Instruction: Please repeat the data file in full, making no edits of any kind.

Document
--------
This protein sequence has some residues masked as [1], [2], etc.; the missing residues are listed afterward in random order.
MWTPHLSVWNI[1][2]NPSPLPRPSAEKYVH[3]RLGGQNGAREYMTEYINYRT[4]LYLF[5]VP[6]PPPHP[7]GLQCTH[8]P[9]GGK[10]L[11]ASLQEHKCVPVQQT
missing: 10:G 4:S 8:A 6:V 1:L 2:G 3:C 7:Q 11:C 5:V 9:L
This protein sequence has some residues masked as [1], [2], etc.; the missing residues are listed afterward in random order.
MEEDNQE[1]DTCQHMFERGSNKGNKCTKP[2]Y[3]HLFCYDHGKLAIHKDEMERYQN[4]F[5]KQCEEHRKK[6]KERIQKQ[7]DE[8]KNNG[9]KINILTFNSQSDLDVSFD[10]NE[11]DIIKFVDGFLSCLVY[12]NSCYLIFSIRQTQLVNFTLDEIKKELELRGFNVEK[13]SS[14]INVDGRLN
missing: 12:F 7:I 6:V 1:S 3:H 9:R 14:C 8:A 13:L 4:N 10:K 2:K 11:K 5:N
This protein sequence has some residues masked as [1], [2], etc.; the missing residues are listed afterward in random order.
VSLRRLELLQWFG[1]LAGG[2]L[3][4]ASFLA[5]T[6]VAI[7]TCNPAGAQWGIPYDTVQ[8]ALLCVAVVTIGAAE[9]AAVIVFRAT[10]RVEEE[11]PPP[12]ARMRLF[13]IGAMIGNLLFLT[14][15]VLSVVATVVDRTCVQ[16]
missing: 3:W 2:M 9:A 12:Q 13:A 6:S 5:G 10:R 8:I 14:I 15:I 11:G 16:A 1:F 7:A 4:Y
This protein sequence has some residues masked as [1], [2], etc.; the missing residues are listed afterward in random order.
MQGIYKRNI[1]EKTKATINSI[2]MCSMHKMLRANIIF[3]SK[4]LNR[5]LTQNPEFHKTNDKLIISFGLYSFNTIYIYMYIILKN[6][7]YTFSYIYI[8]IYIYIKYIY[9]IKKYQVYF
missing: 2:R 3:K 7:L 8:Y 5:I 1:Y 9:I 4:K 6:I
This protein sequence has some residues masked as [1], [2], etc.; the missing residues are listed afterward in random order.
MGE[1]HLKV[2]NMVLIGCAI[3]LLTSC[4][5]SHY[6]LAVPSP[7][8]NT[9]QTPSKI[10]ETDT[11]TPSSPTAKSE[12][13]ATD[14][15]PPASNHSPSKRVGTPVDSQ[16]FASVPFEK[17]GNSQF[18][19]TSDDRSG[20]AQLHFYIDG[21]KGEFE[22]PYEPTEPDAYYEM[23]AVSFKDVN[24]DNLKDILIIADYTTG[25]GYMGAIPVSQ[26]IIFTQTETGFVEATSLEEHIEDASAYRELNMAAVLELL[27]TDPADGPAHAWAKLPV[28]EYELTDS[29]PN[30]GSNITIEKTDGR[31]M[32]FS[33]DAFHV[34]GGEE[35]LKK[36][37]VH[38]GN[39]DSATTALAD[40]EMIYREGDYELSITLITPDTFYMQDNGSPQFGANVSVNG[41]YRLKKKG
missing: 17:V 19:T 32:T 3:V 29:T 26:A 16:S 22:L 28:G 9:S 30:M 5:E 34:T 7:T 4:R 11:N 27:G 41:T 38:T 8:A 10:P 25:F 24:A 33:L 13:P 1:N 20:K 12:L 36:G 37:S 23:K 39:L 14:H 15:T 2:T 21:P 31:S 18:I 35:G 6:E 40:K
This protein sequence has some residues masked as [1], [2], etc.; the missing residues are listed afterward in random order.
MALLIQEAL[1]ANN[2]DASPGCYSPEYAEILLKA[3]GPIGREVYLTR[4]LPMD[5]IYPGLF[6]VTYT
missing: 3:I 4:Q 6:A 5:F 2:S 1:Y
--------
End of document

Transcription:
This protein sequence has some residues masked as [1], [2], etc.; the missing residues are listed afterward in random order.
MWTPHLSVWNI[1][2]NPSPLPRPSAEKYVH[3]RLGGQNGAREYMTEYINYRT[4]LYLF[5]VP[6]PPPHP[7]GLQCTH[8]P[9]GGK[10]L[11]ASLQEHKCVPVQQT
missing: 10:G 4:S 8:A 6:V 1:L 2:G 3:C 7:Q 11:C 5:V 9:L
This protein sequence has some residues masked as [1], [2], etc.; the missing residues are listed afterward in random order.
MEEDNQE[1]DTCQHMFERGSNKGNKCTKP[2]Y[3]HLFCYDHGKLAIHKDEMERYQN[4]F[5]KQCEEHRKK[6]KERIQKQ[7]DE[8]KNNG[9]KINILTFNSQSDLDVSFD[10]NE[11]DIIKFVDGFLSCLVY[12]NSCYLIFSIRQTQLVNFTLDEIKKELELRGFNVEK[13]SS[14]INVDGRLN
missing: 12:F 7:I 6:V 1:S 3:H 9:R 14:C 8:A 13:L 4:N 10:K 2:K 11:K 5:N
This protein sequence has some residues masked as [1], [2], etc.; the missing residues are listed afterward in random order.
VSLRRLELLQWFG[1]LAGG[2]L[3][4]ASFLA[5]T[6]VAI[7]TCNPAGAQWGIPYDTVQ[8]ALLCVAVVTIGAAE[9]AAVIVFRAT[10]RVEEE[11]PPP[12]ARMRLF[13]IGAMIGNLLFLT[14][15]VLSVVATVVDRTCVQ[16]
missing: 3:W 2:M 9:A 12:Q 13:A 6:S 5:G 10:R 8:I 14:I 15:I 11:G 16:A 1:F 7:A 4:Y
This protein sequence has some residues masked as [1], [2], etc.; the missing residues are listed afterward in random order.
MQGIYKRNI[1]EKTKATINSI[2]MCSMHKMLRANIIF[3]SK[4]LNR[5]LTQNPEFHKTNDKLIISFGLYSFNTIYIYMYIILKN[6][7]YTFSYIYI[8]IYIYIKYIY[9]IKKYQVYF
missing: 2:R 3:K 7:L 8:Y 5:I 1:Y 9:I 4:K 6:I
This protein sequence has some residues masked as [1], [2], etc.; the missing residues are listed afterward in random order.
MGE[1]HLKV[2]NMVLIGCAI[3]LLTSC[4][5]SHY[6]LAVPSP[7][8]NT[9]QTPSKI[10]ETDT[11]TPSSPTAKSE[12][13]ATD[14][15]PPASNHSPSKRVGTPVDSQ[16]FASVPFEK[17]GNSQF[18][19]TSDDRSG[20]AQLHFYIDG[21]KGEFE[22]PYEPTEPDAYYEM[23]AVSFKDVN[24]DNLKDILIIADYTTG[25]GYMGAIPVSQ[26]IIFTQTETGFVEATSLEEHIEDASAYRELNMAAVLELL[27]TDPADGPAHAWAKLPV[28]EYELTDS[29]PN[30]GSNITIEKTDGR[31]M[32]FS[33]DAFHV[34]GGEE[35]LKK[36][37]VH[38]GN[39]DSATTALAD[40]EMIYREGDYELSITLITPDTFYMQDNGSPQFGANVSVNG[41]YRLKKKG
missing: 17:V 19:T 32:T 3:V 29:T 26:A 16:S 22:L 28:G 9:S 30:M 5:E 34:T 7:T 4:R 11:N 27:G 41:T 38:T 8:A 10:P 25:F 24:A 33:L 13:P 1:N 20:K 12:L 36:G 37:S 23:K 39:L 14:H 15:T 2:T 21:P 31:S 18:I 35:G 6:E 40:K
This protein sequence has some residues masked as [1], [2], etc.; the missing residues are listed afterward in random order.
MALLIQEAL[1]ANN[2]DASPGCYSPEYAEILLKA[3]GPIGREVYLTR[4]LPMD[5]IYPGLF[6]VTYT
missing: 3:I 4:Q 6:A 5:F 2:S 1:Y